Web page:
#StrongInside - why pelvic floor strength is vital through pregnancy and beyond

Updated: Mar 2, 2020

The writer of this article, Saskia, is a Product Manager at Elvie - a company with a mission to improve women’s lives through smarter technology. We asked her to explain why pelvic floor strength is so important, and this is what she had to say:

Your pelvic floor is a powerful set of muscles that play an important role in core stability, bladder control and intimate wellbeing. Pelvic floor problems, including incontinence, are surprisingly common, affecting over 1 in 3 women, and up to 70% of expectant and new mums (1). Yet many people don’t realise there are exercises, often referred to as ‘Kegels’, that you can do to strengthen your pelvic floor and overcome these! Kegel exercises have a role to play throughout all stages of pregnancy and beyond, yet despite their importance, they are often overlooked. Read on to find out more!

Before pregnancy

Your pelvic floor, like any muscle, needs a little love to stay in good condition. Having a strong pelvic floor contributes to your overall core strength, helping you support your body through whatever life throws at you - whether you’re lifting weights in the gym or have a persistent cough. It can be a bit tricky to engage these muscles correctly, since you can’t see them - I always say it’s a bit like trying to wiggle your ears - which is one of the reasons why we designed the Elvie Trainer, which can help you visualise your squeezes using biofeedback! Biofeedback has been shown to be the most reliable way to encourage commitment and improve outcomes from pelvic floor muscle training (2), and is essentially a way for you to see in real-time what your body is up to inside. The app has a gem which moves up and down the screen in response to your squeezes - the harder you squeeze, the higher it goes!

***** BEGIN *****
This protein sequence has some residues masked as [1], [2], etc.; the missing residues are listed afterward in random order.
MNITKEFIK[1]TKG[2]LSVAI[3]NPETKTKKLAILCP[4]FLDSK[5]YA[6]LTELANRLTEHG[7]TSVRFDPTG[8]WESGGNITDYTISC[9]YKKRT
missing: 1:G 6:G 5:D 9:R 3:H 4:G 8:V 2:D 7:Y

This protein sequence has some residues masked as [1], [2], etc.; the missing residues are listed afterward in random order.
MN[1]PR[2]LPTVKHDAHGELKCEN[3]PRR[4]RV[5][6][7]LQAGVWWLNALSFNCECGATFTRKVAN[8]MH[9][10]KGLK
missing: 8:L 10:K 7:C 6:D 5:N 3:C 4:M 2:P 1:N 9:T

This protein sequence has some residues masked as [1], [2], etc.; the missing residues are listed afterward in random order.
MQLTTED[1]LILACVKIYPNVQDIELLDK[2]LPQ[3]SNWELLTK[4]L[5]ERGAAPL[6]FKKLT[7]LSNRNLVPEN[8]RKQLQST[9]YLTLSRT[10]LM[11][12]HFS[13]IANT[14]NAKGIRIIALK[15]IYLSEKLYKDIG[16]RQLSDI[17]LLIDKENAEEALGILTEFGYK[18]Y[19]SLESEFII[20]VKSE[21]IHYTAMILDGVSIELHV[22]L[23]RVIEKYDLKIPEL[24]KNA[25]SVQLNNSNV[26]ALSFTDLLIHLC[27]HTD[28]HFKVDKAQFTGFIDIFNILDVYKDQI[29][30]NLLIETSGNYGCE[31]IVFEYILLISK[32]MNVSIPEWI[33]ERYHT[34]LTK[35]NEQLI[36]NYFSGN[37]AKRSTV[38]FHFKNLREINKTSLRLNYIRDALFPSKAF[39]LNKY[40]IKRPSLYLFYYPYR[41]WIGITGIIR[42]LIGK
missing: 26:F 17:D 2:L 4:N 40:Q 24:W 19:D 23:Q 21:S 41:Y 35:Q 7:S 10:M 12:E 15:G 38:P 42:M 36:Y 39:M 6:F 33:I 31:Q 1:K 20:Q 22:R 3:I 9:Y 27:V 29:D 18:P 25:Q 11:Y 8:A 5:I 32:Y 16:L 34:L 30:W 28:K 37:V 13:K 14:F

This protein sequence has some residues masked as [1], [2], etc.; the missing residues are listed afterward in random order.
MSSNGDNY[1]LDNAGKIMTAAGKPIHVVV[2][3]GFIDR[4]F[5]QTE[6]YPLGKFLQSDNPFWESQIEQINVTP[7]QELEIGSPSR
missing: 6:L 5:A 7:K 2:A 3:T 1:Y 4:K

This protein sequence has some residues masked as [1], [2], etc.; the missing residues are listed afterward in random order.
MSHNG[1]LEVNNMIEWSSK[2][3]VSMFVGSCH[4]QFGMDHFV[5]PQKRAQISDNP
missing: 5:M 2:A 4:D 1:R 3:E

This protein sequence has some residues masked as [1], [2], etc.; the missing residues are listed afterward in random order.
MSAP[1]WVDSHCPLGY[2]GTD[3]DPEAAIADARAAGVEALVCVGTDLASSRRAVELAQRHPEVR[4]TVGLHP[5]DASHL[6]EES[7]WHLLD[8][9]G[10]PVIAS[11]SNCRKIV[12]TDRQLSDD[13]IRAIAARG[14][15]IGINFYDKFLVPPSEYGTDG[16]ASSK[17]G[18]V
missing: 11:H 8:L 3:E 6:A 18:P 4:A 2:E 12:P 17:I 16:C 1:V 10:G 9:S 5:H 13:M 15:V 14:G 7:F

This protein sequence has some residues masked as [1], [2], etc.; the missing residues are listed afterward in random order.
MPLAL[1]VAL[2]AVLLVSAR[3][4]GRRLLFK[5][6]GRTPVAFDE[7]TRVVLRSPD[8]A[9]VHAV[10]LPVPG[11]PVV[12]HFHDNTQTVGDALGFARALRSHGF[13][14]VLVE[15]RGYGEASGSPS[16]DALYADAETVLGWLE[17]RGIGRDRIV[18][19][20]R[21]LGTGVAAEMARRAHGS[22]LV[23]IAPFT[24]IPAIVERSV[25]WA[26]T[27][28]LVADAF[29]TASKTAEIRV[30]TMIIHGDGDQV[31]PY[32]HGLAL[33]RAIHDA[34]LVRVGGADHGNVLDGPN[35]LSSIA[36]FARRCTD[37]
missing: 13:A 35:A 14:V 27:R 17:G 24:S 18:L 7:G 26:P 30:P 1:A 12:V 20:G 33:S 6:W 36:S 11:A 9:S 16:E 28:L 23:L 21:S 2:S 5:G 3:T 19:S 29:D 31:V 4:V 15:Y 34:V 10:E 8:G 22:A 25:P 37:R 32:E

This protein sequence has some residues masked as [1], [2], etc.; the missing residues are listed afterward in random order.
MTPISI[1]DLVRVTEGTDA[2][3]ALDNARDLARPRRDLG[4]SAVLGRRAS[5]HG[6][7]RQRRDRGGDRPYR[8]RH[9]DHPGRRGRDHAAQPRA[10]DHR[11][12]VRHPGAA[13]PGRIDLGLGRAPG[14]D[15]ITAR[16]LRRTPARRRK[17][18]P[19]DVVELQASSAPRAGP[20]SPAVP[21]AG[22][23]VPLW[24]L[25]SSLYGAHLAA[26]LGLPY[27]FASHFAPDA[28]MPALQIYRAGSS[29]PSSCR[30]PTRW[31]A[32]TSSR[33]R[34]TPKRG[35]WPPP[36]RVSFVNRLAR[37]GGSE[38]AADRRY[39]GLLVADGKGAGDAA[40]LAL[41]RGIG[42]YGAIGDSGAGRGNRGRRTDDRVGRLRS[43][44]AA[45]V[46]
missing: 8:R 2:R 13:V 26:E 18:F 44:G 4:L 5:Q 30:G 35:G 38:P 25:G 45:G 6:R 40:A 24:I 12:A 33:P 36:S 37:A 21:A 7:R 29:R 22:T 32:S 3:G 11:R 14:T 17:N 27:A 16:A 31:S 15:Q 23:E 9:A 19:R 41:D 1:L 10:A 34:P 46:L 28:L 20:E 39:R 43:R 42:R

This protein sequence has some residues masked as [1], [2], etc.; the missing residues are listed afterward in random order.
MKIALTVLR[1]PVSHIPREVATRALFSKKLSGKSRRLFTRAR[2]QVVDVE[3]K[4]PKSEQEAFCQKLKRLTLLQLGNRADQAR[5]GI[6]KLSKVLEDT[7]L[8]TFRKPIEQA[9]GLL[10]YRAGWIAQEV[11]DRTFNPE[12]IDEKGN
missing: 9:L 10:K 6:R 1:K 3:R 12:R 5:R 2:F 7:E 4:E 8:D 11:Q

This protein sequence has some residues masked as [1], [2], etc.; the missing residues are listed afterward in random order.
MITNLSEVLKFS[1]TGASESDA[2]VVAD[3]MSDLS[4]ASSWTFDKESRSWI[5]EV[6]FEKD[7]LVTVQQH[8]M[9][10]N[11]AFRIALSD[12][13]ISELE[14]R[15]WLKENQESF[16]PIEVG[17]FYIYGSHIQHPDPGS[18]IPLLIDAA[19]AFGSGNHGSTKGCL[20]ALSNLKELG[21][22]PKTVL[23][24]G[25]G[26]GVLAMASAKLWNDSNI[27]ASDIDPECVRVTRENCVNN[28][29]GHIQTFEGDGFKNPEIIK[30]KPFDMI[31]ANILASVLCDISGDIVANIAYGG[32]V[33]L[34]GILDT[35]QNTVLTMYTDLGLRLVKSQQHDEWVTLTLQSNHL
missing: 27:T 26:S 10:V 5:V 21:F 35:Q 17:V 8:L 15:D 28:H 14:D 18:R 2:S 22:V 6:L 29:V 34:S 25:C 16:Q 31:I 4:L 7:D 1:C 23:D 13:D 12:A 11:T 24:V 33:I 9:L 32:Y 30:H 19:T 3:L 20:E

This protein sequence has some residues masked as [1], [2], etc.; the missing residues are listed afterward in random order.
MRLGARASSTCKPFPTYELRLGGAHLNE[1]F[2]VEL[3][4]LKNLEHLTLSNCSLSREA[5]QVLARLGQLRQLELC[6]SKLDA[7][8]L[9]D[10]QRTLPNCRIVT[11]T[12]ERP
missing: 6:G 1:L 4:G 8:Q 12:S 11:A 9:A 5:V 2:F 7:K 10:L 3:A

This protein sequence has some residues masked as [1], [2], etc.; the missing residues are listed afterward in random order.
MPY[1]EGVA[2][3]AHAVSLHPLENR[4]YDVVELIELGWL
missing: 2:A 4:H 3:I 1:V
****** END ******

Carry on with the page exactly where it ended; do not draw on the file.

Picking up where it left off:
If you are trying to conceive, Kegel exercises can help your body prepare - after all, growing a baby means adding a little more weight for your pelvic floor to support, each day for nine months! Kick-starting your pregnancy with a strong pelvic floor will put you in a better position to handle these changes, and can even reduce the risk of prolapse (3). If you’re like me and struggle to remember what day it is… you can use Elvie Trainer’s inbuilt goals and reminders to keep you on track, and view your progress over time to stay motivated.

In addition, Kegels build muscle strength, increase sensation and boost blood flow to the vagina, which in turn helps you to experience stronger orgasms… making the process of getting pregnant that much more enjoyable ;)

During pregnancy

During pregnancy, your organs shift, and downwards pressure increases as your baby grows. A strong pelvic floor can help support your organs through this increased pressure, and maintain better bladder control despite the changes. However, 1 in 3 women push down when doing kegel exercises (4), which can cause damage in the long term. Unlike any other at-home biofeedback pelvic floor exercise tool, Elvie Trainer’s patented force and motion sensor system can detect if you’re pushing down, and alerts you via the app, allowing you to see whether you’re getting those kegels right (5)!

In addition to the weight of a growing baby, the process of giving birth can put a lot of pressure through your pelvic floor, and cause significant reductions in pelvic floor strength (6). Practicing kegels throughout pregnancy gives your body a chance to prepare for this, strengthening the area in advance. So when you’re practicing your breathing exercises for giving birth, try practicing your kegels too!